“When in the course of human events it becomes necessary for one people to dissolve the political bands which have connected them with another and to assume among the powers of the earth,” Jefferson so begins the Declaration of Independence. Given the bonds to their mother country and the respect accorded to a king, it is also necessary that the writers of the Declaration of Independence appeal to the colonists’ sense of righteousness in order to move them beyond their loyalty. Jefferson employs anaphora, third person reference, and allusion in order to the demonstrate the righteousness of their cause, thus inciting the colonists to take immediate action against Britain in order to prevent further acts of tyranny.
Jefferson repeatedly invokes King George in his declaration “He has refused his Assent to Laws….. “He has made Judges dependent on his Will alone. .” Jefferson uses anaphora to chronicle the many crimes committed against the colonists and consequently stresses the audacity of George. His purpose in this repetition, “He has, he has” is to place the emphasis of the crimes squarely on the shoulders of the king. Jefferson’s repetition then has the effect of blaming the king and only the king for these offenses, not the British people who share the same bloodlines as the people of the colonies.
However, while repeatedly accusing the king of these offenses, Jefferson deliberately refrains from addressing him by name. By constantly referring to King George merely as he, Jefferson avoids empowering the king. His purpose in using this strategy is to strip him of his title and even his name. The effect is that Jefferson disempowers the king in the eyes of Congress as well as the colonists who while angry with George for his many injustices, nevertheless respect the position that he holds. Jefferson knows that to be tyrannized by a known, yet nameless despot surely will bring the colonists to anger and thus to action.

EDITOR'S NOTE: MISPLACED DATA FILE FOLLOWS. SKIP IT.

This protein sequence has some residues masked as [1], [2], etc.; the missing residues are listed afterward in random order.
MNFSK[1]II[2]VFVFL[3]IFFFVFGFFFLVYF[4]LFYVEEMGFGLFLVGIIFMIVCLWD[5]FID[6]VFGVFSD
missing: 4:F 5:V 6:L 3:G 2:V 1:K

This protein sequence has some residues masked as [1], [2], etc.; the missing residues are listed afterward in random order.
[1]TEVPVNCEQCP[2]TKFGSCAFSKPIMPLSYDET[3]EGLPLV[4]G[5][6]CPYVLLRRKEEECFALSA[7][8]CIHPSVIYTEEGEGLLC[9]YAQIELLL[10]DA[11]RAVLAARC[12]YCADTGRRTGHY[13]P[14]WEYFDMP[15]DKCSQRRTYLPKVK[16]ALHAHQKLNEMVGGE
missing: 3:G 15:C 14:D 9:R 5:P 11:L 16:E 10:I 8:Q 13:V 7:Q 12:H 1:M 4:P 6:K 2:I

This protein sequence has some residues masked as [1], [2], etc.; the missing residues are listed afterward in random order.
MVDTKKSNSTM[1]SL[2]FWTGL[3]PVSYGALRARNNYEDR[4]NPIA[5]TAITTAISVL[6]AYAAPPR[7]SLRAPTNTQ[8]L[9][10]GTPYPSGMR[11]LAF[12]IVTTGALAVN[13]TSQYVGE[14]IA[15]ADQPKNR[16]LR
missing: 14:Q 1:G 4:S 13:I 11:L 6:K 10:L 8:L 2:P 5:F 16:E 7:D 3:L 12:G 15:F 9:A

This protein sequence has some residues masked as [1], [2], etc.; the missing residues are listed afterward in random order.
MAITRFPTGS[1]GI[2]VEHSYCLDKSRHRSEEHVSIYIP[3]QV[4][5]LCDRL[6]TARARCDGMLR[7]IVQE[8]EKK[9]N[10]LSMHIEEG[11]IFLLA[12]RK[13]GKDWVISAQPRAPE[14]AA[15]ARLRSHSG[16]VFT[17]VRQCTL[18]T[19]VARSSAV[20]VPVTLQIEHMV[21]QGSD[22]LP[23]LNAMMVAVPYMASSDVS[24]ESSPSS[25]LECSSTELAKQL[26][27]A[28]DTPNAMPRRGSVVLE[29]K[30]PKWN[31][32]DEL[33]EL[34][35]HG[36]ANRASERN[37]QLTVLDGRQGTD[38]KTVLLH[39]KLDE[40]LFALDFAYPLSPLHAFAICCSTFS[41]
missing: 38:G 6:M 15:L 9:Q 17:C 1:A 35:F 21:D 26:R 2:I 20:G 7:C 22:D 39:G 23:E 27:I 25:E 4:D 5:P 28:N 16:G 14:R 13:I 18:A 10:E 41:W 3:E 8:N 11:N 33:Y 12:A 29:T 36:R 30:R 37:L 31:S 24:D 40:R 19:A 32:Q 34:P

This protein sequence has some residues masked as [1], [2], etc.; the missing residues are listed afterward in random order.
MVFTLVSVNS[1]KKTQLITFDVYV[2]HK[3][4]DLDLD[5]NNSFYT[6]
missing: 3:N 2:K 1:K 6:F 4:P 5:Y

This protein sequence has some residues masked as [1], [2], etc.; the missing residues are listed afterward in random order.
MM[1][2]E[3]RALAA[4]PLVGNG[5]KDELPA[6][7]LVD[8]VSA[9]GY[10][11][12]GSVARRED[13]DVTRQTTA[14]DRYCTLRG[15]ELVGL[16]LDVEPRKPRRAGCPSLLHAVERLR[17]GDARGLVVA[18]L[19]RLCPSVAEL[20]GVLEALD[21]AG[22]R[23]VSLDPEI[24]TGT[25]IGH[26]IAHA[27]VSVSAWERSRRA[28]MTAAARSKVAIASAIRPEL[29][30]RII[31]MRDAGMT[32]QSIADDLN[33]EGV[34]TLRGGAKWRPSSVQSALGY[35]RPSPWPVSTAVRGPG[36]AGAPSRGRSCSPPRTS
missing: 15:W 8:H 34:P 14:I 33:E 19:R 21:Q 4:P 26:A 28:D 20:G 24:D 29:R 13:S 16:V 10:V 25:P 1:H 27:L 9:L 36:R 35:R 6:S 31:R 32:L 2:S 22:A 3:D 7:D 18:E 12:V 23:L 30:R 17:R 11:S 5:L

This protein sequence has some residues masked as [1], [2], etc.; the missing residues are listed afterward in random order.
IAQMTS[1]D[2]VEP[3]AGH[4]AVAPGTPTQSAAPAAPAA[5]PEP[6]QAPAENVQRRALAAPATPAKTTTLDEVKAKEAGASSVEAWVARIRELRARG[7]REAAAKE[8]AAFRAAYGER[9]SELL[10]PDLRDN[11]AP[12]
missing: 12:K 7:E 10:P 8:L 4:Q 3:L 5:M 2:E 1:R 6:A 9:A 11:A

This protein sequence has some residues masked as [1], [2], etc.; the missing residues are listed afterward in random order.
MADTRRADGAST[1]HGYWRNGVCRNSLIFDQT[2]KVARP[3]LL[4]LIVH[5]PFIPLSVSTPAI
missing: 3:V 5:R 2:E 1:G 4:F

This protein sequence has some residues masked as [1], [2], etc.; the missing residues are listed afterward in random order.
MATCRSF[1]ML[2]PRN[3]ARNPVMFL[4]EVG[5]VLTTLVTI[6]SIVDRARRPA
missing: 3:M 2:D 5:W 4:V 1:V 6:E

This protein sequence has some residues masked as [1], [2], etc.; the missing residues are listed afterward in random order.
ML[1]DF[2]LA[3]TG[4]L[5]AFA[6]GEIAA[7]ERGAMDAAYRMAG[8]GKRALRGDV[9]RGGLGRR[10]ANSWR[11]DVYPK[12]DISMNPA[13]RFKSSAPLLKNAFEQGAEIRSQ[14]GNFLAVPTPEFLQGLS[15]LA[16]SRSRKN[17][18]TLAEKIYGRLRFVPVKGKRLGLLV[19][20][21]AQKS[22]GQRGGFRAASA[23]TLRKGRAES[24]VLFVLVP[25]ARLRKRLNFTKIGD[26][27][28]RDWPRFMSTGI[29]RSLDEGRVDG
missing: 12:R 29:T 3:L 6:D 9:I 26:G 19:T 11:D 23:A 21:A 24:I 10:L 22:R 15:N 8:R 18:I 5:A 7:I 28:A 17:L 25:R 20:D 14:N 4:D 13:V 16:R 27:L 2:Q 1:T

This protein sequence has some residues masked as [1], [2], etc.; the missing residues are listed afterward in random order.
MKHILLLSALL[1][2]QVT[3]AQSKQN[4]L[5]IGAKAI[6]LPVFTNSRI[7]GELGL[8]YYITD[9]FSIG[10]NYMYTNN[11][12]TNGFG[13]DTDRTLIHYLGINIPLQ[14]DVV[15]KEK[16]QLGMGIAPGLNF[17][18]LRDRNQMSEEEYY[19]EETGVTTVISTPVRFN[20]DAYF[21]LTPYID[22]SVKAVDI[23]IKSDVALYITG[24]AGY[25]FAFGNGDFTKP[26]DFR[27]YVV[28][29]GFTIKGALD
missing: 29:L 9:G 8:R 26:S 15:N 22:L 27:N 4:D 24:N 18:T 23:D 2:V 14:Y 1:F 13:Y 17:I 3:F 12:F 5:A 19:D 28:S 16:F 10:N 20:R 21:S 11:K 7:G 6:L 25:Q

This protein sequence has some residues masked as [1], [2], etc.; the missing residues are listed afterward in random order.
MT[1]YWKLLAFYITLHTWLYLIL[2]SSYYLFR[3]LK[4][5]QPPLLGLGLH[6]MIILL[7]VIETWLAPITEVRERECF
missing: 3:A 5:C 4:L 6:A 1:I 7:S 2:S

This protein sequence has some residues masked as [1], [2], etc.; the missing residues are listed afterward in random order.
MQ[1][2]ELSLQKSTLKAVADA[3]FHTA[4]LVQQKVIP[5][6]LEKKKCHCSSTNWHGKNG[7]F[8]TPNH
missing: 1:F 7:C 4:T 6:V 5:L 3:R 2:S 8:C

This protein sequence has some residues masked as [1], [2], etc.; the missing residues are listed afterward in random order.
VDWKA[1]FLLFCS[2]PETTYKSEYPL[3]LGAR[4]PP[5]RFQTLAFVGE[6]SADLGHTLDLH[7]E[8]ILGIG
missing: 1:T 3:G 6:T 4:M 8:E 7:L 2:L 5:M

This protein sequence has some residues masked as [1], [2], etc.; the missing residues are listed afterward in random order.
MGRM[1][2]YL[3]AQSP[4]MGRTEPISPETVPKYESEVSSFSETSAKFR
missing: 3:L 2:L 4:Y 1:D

Finally, in an era that is steeped in religion, with God frequently getting both the blame and the credit for all that is good or evil in the world, Jefferson wisely invokes the Lord, “appealing to the Supreme Judge of the world for the rectitude of our intention” Jefferson calls on the Lord in order to sanction Congress’s actions . In closing, “with a firm reliance on the protection of Divine Providence” Jefferson addresses the men’s fear and assuages that by indicating God will protect. The effect is that the men believe that their actions will be understood and even demanded by their God.
Thomas Jefferson’s brilliant use of rhetoric did indeed explain the need for separation from Britain. Although even Jefferson required some help in revision, the members of the committee assigned to the task kept most of his work because of the insightful detail and attention to effect that he employed. The proof of Jefferson’s success lies not only in the success of the Revolution incited by the document, but also in the fact that some two hundred years later the document is still cited, and even serves as a model for others seeking “to dissolve the political bands which have connected them with another and to assume among the powers of the earth.”